The Zapotecs tell that their ancestors emerged from the earth, from caves, or that they turned from trees or jaguars into people, while the elite that governed them believed that they descended from supernatural beings that lived among the clouds, and that upon death they would return to such status. In fact, the name by which Zapotecs are known today resulted from this belief. In Central Valley Zapotec “The Cloud People‘ is “Be’ena’ Za’a.” (Wikipedia)

Zapotec religion was animistic. Although not monotheists, “they did recognize a supreme being who was without beginning or end, ‘ who created everything but was not himself created,’ but he was so infinite and incorporeal that no images were ever made of him” (Marcus 1994:345). “This supreme being had, in turn, created a series of powerful supernatural forces including lightning, sun, earthquake, fire, and clouds which interacted with the Zapotecs… (

I had just left India after five years living there.  I never seriously studied Hinduism, but its outward expressions were hard to ignore.  Religion was everywhere – in large temples, at home; in processions, ceremonies, invocations; on the banks of the Ganges, the Brahmaputra; at Nasik, Hardwar, Varanasi, Allahabad.  Perhaps my most memorable experience was in Varanasi at the time of Durga Puja, a ceremony celebrated by Bengalis and others who had come to this city, one of the holiest in India, to venerate the goddess Durga, the slayer of demons.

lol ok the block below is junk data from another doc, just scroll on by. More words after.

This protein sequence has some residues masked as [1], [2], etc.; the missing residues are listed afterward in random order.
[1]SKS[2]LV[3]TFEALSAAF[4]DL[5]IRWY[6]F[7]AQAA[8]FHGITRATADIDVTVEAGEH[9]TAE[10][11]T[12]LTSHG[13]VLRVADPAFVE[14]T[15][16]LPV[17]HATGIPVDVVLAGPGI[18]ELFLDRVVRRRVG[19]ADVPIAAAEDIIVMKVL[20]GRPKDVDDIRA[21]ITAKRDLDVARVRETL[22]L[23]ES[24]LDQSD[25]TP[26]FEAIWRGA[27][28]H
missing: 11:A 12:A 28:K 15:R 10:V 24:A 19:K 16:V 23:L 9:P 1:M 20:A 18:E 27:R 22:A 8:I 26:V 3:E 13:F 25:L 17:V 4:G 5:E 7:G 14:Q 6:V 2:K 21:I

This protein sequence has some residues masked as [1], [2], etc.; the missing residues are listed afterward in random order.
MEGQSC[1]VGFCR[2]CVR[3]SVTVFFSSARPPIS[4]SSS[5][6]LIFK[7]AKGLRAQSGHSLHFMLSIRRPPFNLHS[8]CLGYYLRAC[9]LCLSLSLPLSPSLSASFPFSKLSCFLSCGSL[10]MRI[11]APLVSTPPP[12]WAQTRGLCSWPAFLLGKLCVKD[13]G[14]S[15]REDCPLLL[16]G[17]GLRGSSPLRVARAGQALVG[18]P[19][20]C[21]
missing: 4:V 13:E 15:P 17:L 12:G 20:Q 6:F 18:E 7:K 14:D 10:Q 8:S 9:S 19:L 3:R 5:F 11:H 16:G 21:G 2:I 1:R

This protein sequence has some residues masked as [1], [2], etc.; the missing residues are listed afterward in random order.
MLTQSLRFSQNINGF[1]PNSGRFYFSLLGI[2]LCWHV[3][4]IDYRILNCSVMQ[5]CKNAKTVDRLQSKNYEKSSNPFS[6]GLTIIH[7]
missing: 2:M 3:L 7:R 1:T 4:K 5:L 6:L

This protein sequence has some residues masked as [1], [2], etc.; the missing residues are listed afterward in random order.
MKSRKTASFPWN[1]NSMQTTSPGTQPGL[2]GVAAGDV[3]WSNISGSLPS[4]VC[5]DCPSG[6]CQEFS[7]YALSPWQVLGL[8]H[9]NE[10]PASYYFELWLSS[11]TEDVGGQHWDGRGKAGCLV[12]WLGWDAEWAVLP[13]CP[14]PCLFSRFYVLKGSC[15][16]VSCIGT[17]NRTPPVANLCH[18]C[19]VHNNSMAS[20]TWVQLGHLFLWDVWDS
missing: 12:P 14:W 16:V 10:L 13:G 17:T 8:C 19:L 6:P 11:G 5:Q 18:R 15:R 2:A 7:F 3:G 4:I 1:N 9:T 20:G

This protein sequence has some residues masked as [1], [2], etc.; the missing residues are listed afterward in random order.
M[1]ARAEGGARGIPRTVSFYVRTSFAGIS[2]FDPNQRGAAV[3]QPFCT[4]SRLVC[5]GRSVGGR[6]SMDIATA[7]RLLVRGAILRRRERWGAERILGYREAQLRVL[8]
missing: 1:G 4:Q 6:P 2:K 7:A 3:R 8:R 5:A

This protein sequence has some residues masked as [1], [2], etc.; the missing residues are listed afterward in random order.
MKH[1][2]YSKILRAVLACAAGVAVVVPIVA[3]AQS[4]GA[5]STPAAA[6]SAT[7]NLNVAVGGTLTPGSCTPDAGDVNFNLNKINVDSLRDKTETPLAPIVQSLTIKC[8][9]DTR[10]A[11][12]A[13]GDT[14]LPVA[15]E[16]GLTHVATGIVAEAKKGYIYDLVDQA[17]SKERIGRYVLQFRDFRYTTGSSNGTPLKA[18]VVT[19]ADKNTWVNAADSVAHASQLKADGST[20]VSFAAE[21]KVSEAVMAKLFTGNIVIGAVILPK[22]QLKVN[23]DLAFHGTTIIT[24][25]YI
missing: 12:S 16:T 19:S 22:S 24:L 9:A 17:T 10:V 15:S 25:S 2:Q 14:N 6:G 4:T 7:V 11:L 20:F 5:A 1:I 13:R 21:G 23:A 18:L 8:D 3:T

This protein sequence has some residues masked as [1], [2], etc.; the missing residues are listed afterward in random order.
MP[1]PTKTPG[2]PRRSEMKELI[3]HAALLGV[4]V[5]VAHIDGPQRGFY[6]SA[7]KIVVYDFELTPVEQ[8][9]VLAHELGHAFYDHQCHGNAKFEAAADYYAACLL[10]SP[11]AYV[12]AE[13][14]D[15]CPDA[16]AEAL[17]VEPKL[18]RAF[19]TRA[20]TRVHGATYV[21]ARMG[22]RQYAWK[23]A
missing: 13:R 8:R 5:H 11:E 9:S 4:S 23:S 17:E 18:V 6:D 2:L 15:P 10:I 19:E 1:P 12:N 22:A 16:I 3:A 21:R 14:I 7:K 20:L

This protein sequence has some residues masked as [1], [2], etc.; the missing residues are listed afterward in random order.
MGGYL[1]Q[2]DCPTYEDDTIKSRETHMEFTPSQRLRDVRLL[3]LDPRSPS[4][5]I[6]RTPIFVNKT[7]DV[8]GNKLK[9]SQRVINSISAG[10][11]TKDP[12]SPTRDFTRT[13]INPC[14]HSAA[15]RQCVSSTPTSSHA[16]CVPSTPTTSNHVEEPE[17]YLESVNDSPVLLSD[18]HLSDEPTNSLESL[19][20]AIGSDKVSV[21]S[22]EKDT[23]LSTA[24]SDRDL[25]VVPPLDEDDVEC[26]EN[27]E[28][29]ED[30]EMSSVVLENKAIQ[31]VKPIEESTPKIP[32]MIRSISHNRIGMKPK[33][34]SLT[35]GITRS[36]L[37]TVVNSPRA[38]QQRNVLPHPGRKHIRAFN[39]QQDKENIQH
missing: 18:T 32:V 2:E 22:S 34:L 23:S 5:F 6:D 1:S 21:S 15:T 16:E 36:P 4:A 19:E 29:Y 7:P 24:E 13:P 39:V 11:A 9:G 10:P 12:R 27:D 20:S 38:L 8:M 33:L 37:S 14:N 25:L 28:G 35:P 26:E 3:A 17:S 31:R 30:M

I was impressed by the devotion of the pilgrims who would ritually bathe in the Ganges and pray to Durga.  Early each morning before sunrise, I would rent a small canoe and drift up and down the river past the ghats, broad flights of steps that provide access to the water.  The rituals of the bathers were as diverse as they were incomprehensible:  graceful, dancelike movements, then immersion in the river.  At every pass by Tulsi, Scindia, Manikarnika, Dandi, and Manmandir Ghats I saw more and more pilgrims descending the steps until at sunrise the river and the ghats were crowded.